In the previous miracle I said Jesus was picking a fight. One of the reasons we can conclude this is what Jesus did on His very next miracle. Once again, He healed someone. And once again, He did it on the Sabbath.
One Sabbath, when he went to dine at the house of a ruler of the Pharisees, they were watching him carefully. And behold, there was a man before him who had dropsy. And Jesus responded to the lawyers and Pharisees, saying, “Is it lawful to heal on the Sabbath, or not?” But they remained silent. Then he took him and healed him and sent him away. And he said to them, “Which of you, having a son or an ox that has fallen into a well on a Sabbath day, will not immediately pull him out?” And they could not reply to these things. – Luke 14:1-6, ESV
Why is Jesus picking a fight? This isn’t grace, kindness, tenderness, peace, and all those other things we usually say about God. So why did Jesus behave this way? Jesus behaved this way because it is in His nature and His character to love us. Too often we characterize love by the stuff we like: when we’re the center of attention, when everything is just perfect, when we get that gooey feeling like a melted chocolate chip, when it’s about tenderness and the like. But sometimes love is about taking a stand, even when it’s not what the other person wants. For instance, if I catch my son lying, as a loving parent, what should I do? Should I say, “It’s okay, I love you, and we’ll just forget about this lie,” or should I instead respond with, “Son, lying is wrong. And when we do things wrong, there are consequences,” and then follow up with the appropriate consequences? If I love my son, I’ll do the latter. Ignoring the issue just makes things worse. Now, at the time he is caught, which one would my son say he preferred? Likely the former, because none of us like getting into trouble.
God’s nature is love. And that means doing what’s best for us, even if we don’t like it at the time. Jesus healed this man because He loved him. He healed this man on the Sabbath because He loved the “lawyers and the Pharisees.” What? Absolutely, because He was trying to confront their man-made rules and expose them as the fallacies that they were. They didn’t provide any holiness. We have no holiness. Our holiness comes strictly from God through the shed blood of Christ. Oswald Chambers said this, and he’s exactly right, “Christian workers fail because they place their desire for their own holiness above their desire to know God.” You want holiness? seek to better know (and not just know about) the God who can provide it. Jesus was showing them that what they had placed their future in fell apart with the simplest of arguments. Before he used animals as his counter. This time he raised the stakes and include “sons,” because he so wanted to get their attention and cause them to think. He was basically saying, “Think about it. Your son is in trouble. It’s the Sabbath. You mean to tell me you won’t lift a finger to help him?” We know the answer to that. Of course they would. And that revealed the folly of what they had placed their trust in.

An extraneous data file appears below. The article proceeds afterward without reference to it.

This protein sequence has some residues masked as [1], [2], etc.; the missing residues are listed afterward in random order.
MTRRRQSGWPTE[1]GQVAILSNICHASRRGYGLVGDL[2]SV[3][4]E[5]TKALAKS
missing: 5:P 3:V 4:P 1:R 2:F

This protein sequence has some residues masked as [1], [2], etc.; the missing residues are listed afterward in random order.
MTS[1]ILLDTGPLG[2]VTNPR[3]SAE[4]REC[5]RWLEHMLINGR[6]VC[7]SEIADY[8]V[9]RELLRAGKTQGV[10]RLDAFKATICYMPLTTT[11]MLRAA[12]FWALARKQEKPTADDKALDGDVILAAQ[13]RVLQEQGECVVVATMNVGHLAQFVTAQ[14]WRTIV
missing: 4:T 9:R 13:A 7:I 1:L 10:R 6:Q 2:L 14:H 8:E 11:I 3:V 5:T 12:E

Sometimes God has to do this in our lives, too. We’ve held on to a mistaken belief or we’ve understood something in the wrong way or we don’t battle something because we don’t think it’s that bad and He has to show us the truth. A lot of times this is painful. But it would be better to know the truth, wouldn’t it? After all, we say we serve a God who is truth. Why would we want to cling to anything else? I know poets and romance writers may sometimes wax poetic about it being better not knowing the truth, but that would be choosing against the very nature of God. Not a wise choice. Also, once we begin lying to ourselves about one thing, we have to keep lying to ourselves about other things to protect the first lie. This never ends well.
Love sometimes means making that hard choice. Jesus will make that hard choice every time for the ones whom He has called. We have to accept that hard choice, especially when it requires a major change in our lives. This could be breaking with a prejudice. It could be fighting an addiction. It might even be reconciling with someone who has hurt you deeply. Whatever it is, when Jesus takes the step to reveal to us our folly, we should have a better reaction than the religious leaders did. We should acknowledge His authority and wisdom and seek to bring our life and our thoughts in line with His. He is truth, and He is love. Together that means that when He confronts us, He is right and we need it. Let us respond, “Thank you, Lord, for loving me so much you’re willing to confront this stubborn fool of a sinner so that I might be more like You.”